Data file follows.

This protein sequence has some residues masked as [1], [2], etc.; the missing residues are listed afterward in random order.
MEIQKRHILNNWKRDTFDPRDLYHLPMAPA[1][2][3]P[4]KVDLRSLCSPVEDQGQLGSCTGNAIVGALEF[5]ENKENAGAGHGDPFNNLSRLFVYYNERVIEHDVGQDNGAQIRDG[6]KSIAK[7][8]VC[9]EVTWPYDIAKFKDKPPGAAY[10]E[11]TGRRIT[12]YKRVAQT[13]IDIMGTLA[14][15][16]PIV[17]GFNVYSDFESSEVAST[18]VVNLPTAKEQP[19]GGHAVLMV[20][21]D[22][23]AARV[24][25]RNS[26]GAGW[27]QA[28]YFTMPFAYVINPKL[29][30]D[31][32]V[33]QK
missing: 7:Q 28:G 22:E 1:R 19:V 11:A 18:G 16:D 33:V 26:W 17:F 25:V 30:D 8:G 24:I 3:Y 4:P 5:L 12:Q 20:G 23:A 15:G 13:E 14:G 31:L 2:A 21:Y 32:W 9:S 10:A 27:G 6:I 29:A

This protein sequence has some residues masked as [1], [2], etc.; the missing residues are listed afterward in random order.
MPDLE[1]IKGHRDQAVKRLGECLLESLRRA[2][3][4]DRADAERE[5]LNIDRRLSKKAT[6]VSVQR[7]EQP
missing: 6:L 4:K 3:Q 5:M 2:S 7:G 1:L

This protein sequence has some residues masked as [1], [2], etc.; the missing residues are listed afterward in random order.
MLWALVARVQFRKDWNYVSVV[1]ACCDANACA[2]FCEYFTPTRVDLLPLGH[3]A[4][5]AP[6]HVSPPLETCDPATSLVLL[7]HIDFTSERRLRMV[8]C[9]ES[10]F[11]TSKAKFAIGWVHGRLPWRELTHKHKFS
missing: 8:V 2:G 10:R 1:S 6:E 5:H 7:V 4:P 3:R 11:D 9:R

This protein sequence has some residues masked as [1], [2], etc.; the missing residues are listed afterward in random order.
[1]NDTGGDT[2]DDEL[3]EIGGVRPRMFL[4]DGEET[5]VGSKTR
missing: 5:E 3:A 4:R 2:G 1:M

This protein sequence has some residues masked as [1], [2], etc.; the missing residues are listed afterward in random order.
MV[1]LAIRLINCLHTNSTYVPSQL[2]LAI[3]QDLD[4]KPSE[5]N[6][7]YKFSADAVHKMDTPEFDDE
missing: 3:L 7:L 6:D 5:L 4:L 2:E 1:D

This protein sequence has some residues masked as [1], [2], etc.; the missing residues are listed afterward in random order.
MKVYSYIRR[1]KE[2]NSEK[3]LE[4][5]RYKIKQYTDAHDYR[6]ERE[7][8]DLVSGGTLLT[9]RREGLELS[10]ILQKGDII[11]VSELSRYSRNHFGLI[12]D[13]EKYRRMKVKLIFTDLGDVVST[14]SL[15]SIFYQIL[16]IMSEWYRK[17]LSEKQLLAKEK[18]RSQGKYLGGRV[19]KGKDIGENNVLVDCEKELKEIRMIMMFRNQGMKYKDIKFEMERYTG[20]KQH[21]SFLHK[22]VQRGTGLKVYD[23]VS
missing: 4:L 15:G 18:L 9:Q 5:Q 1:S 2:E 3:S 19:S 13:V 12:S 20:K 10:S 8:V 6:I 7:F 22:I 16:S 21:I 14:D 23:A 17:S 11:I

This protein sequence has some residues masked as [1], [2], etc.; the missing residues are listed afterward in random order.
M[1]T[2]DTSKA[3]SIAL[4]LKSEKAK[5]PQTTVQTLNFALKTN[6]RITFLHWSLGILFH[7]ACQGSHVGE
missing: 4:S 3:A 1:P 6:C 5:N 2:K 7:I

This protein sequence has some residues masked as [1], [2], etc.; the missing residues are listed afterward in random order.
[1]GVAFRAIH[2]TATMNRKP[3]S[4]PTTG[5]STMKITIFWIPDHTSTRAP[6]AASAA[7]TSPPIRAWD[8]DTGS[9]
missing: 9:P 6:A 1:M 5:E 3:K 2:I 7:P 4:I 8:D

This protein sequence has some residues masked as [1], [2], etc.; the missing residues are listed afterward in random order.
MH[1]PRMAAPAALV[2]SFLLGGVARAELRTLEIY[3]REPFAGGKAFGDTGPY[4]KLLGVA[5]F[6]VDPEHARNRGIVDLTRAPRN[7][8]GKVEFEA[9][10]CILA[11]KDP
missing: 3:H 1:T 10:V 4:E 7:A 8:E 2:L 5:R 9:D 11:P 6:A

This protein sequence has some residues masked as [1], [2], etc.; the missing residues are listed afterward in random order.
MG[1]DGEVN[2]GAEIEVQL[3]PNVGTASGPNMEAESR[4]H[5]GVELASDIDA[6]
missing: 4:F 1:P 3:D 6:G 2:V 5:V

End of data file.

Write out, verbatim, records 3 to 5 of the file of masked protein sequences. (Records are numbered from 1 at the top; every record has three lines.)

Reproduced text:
This protein sequence has some residues masked as [1], [2], etc.; the missing residues are listed afterward in random order.
MLWALVARVQFRKDWNYVSVV[1]ACCDANACA[2]FCEYFTPTRVDLLPLGH[3]A[4][5]AP[6]HVSPPLETCDPATSLVLL[7]HIDFTSERRLRMV[8]C[9]ES[10]F[11]TSKAKFAIGWVHGRLPWRELTHKHKFS
missing: 8:V 2:G 10:R 1:S 6:E 5:H 7:V 4:P 3:R 11:D 9:R

This protein sequence has some residues masked as [1], [2], etc.; the missing residues are listed afterward in random order.
[1]NDTGGDT[2]DDEL[3]EIGGVRPRMFL[4]DGEET[5]VGSKTR
missing: 5:E 3:A 4:R 2:G 1:M

This protein sequence has some residues masked as [1], [2], etc.; the missing residues are listed afterward in random order.
MV[1]LAIRLINCLHTNSTYVPSQL[2]LAI[3]QDLD[4]KPSE[5]N[6][7]YKFSADAVHKMDTPEFDDE
missing: 3:L 7:L 6:D 5:L 4:L 2:E 1:D